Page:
In 2014 Den of Geek included the game in a list of their 25 Most Disappointing Games of the Xbox 360/PS3 Generation.[36]

In 2015 The Guardian nominated Haze as one of the 30 worst video games of all time, noting that despite having an interesting concept it was " a hollow disappointment. The plot was impenetrable, the characters laughable and the single player campaign judderingly short."[37]

References[edit]

  1. ^ Purchese, Robert (April 9, 2008). "Haze finally gets firm May date, again". Eurogamer. Gamer Network. Retrieved November 5, 2016.
  2. ^ Faylor, Chris (April 15, 2008). "Haze Retails in North America on May 20, PS Store Demo Due in Early May with 4P Online Co-op". Shacknews. Retrieved April 17, 2018.
  3. ^ "Haze". GamePro. IDG Entertainment. Archived from the original on June 16, 2007. Retrieved May 12, 2008.
  4. ^ Miller, Greg (February 26, 2008). "Haze Targeted". IGN. Ziff Davis. Retrieved November 5, 2016.
  5. ^ "A zoom on Mantel's best: the Nectar". Mantel Global Industries. Retrieved September 15, 2016.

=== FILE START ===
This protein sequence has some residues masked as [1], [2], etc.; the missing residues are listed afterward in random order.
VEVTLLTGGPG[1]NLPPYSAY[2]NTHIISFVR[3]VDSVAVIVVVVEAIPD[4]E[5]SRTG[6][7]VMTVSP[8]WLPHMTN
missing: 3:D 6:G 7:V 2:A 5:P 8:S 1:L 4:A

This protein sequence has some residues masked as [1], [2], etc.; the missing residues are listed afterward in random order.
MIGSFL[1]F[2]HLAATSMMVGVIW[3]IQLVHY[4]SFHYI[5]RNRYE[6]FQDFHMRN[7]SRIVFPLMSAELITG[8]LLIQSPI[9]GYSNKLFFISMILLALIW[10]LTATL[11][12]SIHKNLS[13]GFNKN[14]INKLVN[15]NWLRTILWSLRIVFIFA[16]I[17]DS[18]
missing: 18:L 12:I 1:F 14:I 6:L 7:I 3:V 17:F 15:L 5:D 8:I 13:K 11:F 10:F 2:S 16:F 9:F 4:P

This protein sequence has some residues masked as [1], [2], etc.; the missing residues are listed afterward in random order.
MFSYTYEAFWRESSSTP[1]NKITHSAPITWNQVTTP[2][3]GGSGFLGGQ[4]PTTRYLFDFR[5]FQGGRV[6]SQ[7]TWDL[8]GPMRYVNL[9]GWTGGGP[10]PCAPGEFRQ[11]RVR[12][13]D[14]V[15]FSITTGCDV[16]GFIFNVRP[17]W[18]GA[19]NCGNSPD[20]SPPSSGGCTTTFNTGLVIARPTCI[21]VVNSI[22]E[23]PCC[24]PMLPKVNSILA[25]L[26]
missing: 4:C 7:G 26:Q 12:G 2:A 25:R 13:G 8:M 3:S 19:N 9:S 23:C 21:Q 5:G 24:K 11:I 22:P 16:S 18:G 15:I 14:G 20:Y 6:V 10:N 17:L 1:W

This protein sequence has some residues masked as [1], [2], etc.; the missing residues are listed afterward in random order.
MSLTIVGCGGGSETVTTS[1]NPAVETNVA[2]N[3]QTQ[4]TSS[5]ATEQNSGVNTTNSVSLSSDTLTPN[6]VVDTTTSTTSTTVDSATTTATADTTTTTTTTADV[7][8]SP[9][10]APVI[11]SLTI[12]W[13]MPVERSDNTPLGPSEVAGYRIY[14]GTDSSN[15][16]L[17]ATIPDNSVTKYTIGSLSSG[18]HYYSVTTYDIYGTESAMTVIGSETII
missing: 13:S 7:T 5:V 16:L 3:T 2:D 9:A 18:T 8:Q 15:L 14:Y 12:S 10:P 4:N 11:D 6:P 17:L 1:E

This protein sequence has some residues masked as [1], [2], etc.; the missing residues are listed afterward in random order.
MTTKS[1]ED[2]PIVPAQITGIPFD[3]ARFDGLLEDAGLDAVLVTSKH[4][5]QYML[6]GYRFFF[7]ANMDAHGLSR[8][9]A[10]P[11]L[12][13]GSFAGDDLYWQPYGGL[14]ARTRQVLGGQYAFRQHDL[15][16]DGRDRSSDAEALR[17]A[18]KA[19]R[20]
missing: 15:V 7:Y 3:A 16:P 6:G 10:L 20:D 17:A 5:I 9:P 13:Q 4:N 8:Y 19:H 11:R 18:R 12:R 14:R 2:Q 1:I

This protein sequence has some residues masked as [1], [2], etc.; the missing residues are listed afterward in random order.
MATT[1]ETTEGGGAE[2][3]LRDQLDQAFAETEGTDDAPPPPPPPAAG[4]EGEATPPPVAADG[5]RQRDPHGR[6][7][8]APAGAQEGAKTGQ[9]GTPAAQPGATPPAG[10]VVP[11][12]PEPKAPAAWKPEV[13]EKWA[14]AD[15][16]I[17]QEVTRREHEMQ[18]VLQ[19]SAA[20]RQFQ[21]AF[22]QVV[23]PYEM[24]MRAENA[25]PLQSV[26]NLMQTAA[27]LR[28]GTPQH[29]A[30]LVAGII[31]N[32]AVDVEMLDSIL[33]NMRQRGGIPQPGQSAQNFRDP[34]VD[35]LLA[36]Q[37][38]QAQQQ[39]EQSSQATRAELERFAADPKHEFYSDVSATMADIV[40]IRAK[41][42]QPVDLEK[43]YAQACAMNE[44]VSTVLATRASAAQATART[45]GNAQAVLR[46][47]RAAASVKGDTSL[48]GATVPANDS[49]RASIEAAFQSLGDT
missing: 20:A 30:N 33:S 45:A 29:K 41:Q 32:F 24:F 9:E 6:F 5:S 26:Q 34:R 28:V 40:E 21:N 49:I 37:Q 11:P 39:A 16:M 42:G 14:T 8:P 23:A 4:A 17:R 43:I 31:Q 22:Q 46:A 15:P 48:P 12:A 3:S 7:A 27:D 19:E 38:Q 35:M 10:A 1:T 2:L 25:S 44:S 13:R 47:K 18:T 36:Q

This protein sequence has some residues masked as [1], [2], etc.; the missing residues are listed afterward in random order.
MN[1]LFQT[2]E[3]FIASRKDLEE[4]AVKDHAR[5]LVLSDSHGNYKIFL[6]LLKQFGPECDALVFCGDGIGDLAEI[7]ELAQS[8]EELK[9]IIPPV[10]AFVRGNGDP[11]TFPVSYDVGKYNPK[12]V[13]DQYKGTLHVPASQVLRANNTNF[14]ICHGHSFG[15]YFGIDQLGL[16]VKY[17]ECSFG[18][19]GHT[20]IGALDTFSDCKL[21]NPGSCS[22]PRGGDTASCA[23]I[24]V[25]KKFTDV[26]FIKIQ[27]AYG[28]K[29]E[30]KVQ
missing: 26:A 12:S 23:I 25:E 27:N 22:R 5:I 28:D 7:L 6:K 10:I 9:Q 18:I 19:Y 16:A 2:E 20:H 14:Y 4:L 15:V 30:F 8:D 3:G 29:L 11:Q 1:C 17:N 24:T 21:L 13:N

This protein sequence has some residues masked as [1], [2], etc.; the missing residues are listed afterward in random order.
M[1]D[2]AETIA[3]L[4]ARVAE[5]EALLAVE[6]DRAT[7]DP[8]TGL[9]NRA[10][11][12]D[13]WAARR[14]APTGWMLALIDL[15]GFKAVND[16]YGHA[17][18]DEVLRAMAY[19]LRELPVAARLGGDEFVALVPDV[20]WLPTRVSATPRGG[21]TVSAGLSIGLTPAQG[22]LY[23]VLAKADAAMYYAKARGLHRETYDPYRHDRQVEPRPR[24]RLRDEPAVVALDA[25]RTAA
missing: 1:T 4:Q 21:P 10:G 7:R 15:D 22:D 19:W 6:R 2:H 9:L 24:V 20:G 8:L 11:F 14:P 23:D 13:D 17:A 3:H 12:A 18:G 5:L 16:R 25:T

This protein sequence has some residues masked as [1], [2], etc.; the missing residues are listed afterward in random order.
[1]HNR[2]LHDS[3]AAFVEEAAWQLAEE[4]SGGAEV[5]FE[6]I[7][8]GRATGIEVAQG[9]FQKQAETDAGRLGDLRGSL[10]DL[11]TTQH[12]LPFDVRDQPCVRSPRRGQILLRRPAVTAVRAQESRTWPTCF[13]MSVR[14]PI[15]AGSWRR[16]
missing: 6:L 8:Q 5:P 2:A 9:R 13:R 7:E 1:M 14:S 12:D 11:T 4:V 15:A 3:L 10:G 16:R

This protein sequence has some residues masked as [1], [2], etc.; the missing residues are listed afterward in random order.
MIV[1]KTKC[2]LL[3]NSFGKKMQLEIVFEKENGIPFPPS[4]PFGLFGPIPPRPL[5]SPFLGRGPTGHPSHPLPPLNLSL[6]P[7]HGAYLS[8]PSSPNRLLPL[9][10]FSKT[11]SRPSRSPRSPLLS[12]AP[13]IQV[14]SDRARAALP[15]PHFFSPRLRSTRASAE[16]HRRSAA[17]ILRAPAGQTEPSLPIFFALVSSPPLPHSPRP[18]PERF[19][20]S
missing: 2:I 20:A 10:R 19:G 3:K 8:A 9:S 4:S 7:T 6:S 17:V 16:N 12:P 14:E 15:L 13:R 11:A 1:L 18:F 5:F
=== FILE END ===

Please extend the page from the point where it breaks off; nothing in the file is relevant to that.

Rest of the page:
6. ^ Gaultier, Pierre (November 2, 2007). "Spinning The Moral Compass: Designing Free Radical's Haze". Gamasutra. UBM plc. Retrieved November 5, 2016.
  7. ^ Stanton, Rich (May 4, 2012). "Free Radical vs. the Monsters". Eurogamer. Gamer Network. Retrieved November 5, 2016.
  8. ^ a b Hwang, Kaiser (June 2007). "A Personal Chat with Free Radical's Derek Littlewood". PSM. Future US. pp. 22–26.
  9. ^ Hwang, Kaiser (June 2007). "Haze: Taking Care of Business". PSM. Future US. pp. 8–17.
  10. ^ Martin, Matt (April 26, 2012). "The Collapse of Free Radical Design". GamesIndustry.biz. Gamer Network. Retrieved November 5, 2016.